Acting Out

The following is a dressed-up version of a series of anecdotes I found in some old college emails to a friend.  There's no punchline to this story, and I didn't want to manufacture one, but I thought it was interesting enough to share.

Introductory acting classes really don't have you doing much acting.  There are a lot of fundamentals to the art of acting that must addressed first.  Most acting teachers get at this indirectly by having students perform sometimes bizarre exercises whose purpose is sometimes so obscure you end up feeling like Ralph Macchio in the first half of The Karate Kid.  Fortunately, by the middle of the semester, students finally start to get around to playing with exercises that at least have some semblance to acting as we recognize it.

The assignment at one point in my first (and to date only) acting class was to perform a task as fast as possible.  The constraints our teacher, Juancarlos, laid out were that we had to do it in three minutes and that the task itself was impossible to accomplish in those three minutes.  We were to bring in an idea (and whatever associated props were required) and do whatever we wanted with it.

The next class period there were some pretty good projects, but most were flawed.  The first one was a girl who got up there and painted a picture (as in with brushes on a canvas) of a flower really quickly, but the class got bored watching her after the first minute.  Juancarlos, our teacher, said that was okay because we would all have something wrong with our acts.

Another guy in the class got up and tried to eat a whole box of cookies, but failed to bring himself something to drink.  What started off at breakneck speed ground to almost a halt and nearly a trip to ER after the third handful.  One girl tried to make a dress really quickly, but she was cutting up the material so fast that she was practically shredding it.

Since many of the projects were somewhat ambiguous (since there wasn't any narration or introduction, these being solo pieces), after each routine Juancarlos would ask us what we thought the performer was doing.  I said that the girl with the dress was cutting up bandages for wounded soldiers, and busted up Juancarlos.

There weren't too many good ones though.  One girl got up and attempted to recopy her notes for six chapters of biology in three minutes.  Dullsville!  We learned that what might be emotionally rich can sometimes be really slow and boring to look at.  I knew that it would pick up by the next class meeting on Friday since by then everyone who had been in the class would have revised their ideas to avoid the now-obvious pitfalls.  I wasn't scheduled to perform until that next meeting anyway, I always had a plan in mind but right from the first description of the assignment.

While I was downstairs studying in the lobby of my dorm the night before that next class meeting, my friend Erin came in and asked me if I wanted to walk to the Kinkos on the edge of campus with her because she needed to get something color copied.  I said, "Sure, but you don't mind if I dig in trash cans the whole way, do you?"  I got one of the strange looks my friends always give me.  I grabbed a huge black garbage bag from the janitor's closet and we went on our way.  By the time we had returned, Erin was furious that we looked like a couple of vagrants walking across campus, but had I collected probably a couple hundred soda cans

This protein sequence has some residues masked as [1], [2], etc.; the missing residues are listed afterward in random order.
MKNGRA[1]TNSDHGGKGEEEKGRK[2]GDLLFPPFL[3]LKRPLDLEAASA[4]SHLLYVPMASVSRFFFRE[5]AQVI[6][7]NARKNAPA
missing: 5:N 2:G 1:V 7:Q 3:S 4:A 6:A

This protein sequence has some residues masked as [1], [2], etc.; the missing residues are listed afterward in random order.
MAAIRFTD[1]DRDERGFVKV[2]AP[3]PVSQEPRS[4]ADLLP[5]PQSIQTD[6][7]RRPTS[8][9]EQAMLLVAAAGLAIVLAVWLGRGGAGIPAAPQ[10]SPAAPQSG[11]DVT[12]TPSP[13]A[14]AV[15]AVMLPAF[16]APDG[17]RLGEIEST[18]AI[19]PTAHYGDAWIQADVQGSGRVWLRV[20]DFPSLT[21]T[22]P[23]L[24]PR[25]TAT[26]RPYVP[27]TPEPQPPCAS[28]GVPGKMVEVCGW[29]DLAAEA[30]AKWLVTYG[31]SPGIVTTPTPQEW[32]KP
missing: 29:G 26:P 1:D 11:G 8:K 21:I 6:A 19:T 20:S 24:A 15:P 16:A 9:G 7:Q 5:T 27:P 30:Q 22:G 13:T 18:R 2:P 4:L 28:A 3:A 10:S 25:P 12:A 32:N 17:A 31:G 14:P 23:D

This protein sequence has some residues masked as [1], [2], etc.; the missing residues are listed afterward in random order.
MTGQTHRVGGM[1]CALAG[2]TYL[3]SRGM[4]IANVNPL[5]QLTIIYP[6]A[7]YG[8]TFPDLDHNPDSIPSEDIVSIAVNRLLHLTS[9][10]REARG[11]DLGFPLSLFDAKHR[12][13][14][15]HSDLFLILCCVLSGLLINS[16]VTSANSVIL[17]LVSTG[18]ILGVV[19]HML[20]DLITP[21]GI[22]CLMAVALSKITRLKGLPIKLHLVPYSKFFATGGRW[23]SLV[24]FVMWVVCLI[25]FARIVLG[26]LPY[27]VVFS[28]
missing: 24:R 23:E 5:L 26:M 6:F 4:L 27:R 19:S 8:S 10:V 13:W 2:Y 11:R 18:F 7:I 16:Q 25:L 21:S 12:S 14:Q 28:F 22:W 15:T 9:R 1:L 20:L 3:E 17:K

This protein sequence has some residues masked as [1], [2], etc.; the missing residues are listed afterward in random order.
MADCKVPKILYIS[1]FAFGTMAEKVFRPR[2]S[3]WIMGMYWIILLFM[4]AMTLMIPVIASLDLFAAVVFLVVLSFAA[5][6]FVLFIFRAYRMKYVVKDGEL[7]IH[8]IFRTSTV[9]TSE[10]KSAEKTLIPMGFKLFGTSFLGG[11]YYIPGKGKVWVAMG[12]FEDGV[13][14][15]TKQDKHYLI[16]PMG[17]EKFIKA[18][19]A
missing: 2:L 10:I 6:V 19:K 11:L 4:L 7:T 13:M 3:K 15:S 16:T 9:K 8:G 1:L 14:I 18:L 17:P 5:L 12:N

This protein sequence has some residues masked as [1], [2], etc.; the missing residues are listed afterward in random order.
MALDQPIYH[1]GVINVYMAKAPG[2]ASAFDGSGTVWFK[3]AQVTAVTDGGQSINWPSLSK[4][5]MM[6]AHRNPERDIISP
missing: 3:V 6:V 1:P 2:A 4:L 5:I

The next day, a couple hours before the class began, I snuck over to the room and dropped off the bag.  This being the theater department, the classroom had small bleacher-style seating for the students/audience and an open space in which performances could be delivered.  However, there were piles of generic set pieces, partitions, and even a piano filling much of the rest of the room.  It wasn't hard to find a place in the chaotic landscape to stash my bag, big as it was by this time.  It wasn't simple misdirection that motivated this deception though; I had another class before acting anyway, and I didn't want to lug the noisy bag to a lecture hall.

When it finally got to be my turn in class, I got up there and just threw my bag full of cans down in a huff, then literally threw the few pieces furniture there out of the way to clear a place on the floor.  All of this was perfect for me because I was pretty nervous.  The guy in the class who took his turn ahead of me was as well.  I could see his hands shaking and could hear it in his voice whenever he spoke to the teacher afterward.  I burned off a lot of the nervous energy with the big(ger than necessary) intro.

I opened up the bag on my hands and knees and started standing up a row of cans until it was about 8-10 cans long, then I got up on two feet and just started jumping down on them, smashing away.  The entire class gasped audibly.  I just went crazy and as soon as I cleared the next batch of cans, I stood about 16 cans up close to one another and picked up a table, turned it over with the flat top down, and smashed them all in one blow.

The entire class did not know what to make of anything, nor probably did anyone in adjacent rooms where I'm sure they could hear the racket.  No one in the audience laughing, no one talked out loud, and even Juancarlos was glued to his seat.  As I went for the bag to set up a third round of trash compaction, Juancarlos halted me and said not to go any further.  He said he had never seen anything like it.  The plan was to develop the activity, he said.  Of course, we never did since, this being the theater department, he came up with other nutty ideas the next week instead and we moved on.  I'm sure the neighboring classes were relieved.

Copyright 1995, 2007 Alexplorer.
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